Match Day marks the culmination of seven-plus years of intense education and hundreds of thousands of dollars in student loans. It’s one of the final hurdles toward becoming a physician. A medical student who doesn’t find a match – i.e., get accepted into an accredited residency program – cannot be licensed to practice medicine.
Dr. Dema Fawaz will never forget the day she “matched” at her top choice -- the Emergency Medicine residency program at Corewell Health’s Beaumont Hospital, Royal Oak.
It was March 2020, and what had traditionally been a joyous public celebration was reduced to something a bit more solitary – opening an email at noon sharp, alone, in her apartment.
“I’m not going to lie,” Dr. Fawaz said. “It was a huge relief to read “Beaumont, Royal Oak” right there in black and white. After the intensity of medical school and eleven, in-person interviews, it was wonderful to land my top choice. But it was also bittersweet. Typically, you would be surrounded by family and friends. That’s the way every class before COVID always did it.”
Here in Michigan, however, March 2020 was the month the world shut down.
But now, with the COVID pandemic in the rearview mirror, Dr. Fawaz is thrilled that the 2023 graduating class will be able to celebrate their Match Day experience the way it was intended – together. And despite the quiet start, Dr. Fawaz enjoyed her Beaumont residency so much, once her training is complete, she’ll hire on full time in the Emergency Center at the Troy hospital in June.
The occasion will be celebrated properly this time – with family and friends.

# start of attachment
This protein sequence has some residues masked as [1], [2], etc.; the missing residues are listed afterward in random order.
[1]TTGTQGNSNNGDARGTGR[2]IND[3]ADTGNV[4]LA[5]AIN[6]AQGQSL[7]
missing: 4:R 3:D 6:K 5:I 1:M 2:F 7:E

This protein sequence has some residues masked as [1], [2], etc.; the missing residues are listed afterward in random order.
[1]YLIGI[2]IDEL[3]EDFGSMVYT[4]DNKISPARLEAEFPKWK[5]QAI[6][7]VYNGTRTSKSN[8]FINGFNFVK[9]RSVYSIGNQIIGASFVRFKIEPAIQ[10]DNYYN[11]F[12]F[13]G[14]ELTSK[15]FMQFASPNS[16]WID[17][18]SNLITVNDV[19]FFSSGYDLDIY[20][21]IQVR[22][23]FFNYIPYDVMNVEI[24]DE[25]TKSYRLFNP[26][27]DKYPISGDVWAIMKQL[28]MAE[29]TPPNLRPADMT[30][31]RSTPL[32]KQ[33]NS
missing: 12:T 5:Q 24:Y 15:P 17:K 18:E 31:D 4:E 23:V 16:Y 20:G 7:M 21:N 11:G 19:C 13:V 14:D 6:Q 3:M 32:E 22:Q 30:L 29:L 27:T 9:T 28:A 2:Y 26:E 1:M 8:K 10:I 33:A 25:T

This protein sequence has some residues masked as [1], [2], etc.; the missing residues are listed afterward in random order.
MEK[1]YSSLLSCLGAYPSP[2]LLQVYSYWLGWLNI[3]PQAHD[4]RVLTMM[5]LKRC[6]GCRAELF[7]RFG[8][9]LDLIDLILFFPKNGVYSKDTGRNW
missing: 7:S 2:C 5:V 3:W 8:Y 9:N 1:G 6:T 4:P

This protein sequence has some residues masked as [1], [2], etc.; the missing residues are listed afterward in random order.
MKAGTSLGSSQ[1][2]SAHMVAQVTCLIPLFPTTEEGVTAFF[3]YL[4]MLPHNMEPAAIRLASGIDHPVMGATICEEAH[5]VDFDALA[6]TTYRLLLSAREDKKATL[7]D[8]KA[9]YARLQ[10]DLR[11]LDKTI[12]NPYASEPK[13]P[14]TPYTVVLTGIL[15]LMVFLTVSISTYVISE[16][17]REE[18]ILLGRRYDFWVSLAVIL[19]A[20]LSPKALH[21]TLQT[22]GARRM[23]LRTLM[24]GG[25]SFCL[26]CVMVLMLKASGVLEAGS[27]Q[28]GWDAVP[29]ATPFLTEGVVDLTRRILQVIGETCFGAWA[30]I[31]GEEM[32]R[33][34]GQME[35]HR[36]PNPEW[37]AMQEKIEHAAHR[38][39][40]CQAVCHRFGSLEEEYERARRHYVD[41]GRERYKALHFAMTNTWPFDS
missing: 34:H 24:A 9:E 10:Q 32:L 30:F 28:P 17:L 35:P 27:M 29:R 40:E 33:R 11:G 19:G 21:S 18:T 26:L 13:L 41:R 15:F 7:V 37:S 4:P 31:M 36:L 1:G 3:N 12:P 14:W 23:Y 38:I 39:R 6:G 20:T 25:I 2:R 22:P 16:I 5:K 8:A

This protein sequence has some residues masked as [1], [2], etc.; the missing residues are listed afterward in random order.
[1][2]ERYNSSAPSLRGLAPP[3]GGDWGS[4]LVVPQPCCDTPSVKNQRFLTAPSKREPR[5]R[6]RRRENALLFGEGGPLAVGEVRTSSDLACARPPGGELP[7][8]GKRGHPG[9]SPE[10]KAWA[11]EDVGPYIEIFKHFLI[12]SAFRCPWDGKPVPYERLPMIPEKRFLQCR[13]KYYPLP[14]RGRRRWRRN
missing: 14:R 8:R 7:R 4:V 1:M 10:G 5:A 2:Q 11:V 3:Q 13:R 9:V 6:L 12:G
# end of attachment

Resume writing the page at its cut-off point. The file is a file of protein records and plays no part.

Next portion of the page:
“People often ask me: ‘Dema, how do you know you’re in the right place?’” Dr. Fawaz said. “I’ve always loved everything about the Royal Oak hospital: It’s fast-paced, high-volume with varied cases, including pediatrics. But it’s more than just the work. It’s the people.”
Dr. Fawaz continued: “Leadership here is very supportive. They care about us as individuals. They prioritize taking care of a diverse patient population and recruiting a diverse base of new physicians.”
She chose Royal Oak because its emergency center cares for many of the region’s sickest and most severely injured patients. But her problem-solving abilities were put to the test when a young patient came in who had overdosed on an unknown substance. Through intense investigation, Dr Fawaz learned the patient’s only hope for survival was to be connected to an extracorporeal membrane oxygenation machine or ECMO.
“Beaumont Hospital, Royal Oak is one of just a handful of hospitals in Michigan that has this technology,” Dr. Fawaz said. “It was amazing that we were in a position, I was in a position, to do something to help save this young person’s life.”
A few days later, Dr. Fawaz visited her patient in the Intensive Care Unit.
“The patient was so grateful. By the end of the visit, we were both crying. It was a powerful experience. I’ll never forget it,” Fawaz said.
Another recent incident confirmed she hadn’t just found her calling, but also, her people.
“I was at work when I got a text telling me that one of my family members was hurt. Typically, residents don’t leave their patients until the end of a shift, no matter what. But my mentor, Dr. Susan Bork, was firm. She and the team moved mountains to make sure I was covered and let me know it was OK to go. I was so moved; and felt so supported.”
Dr. Fawaz isn’t the only one who feels fortunate to have made a great match.
“Dr. Fawaz is one of the physicians I would want to care for my family,” said her mentor, Dr. Susan Bork, director of operations, Emergency Center, Corewell Health’s Beaumont Hospital, Royal Oak. “Beyond her knowledge and skill, her devotion to patients and her kind, caring manner, sets her apart. She goes the extra mile for each one of them.”
On Match Day 2023, the third Friday of March, Corewell Health, the largest health system in Michigan, seeks to match 375 new residents for its 22 hospitals and other locations. Currently, more than 1,000 residents work with 11,500 physicians and advanced practice providers, honing skills in surgery, radiology, internal medicine and other areas, under the watchful eye of their mentors and experienced health care providers.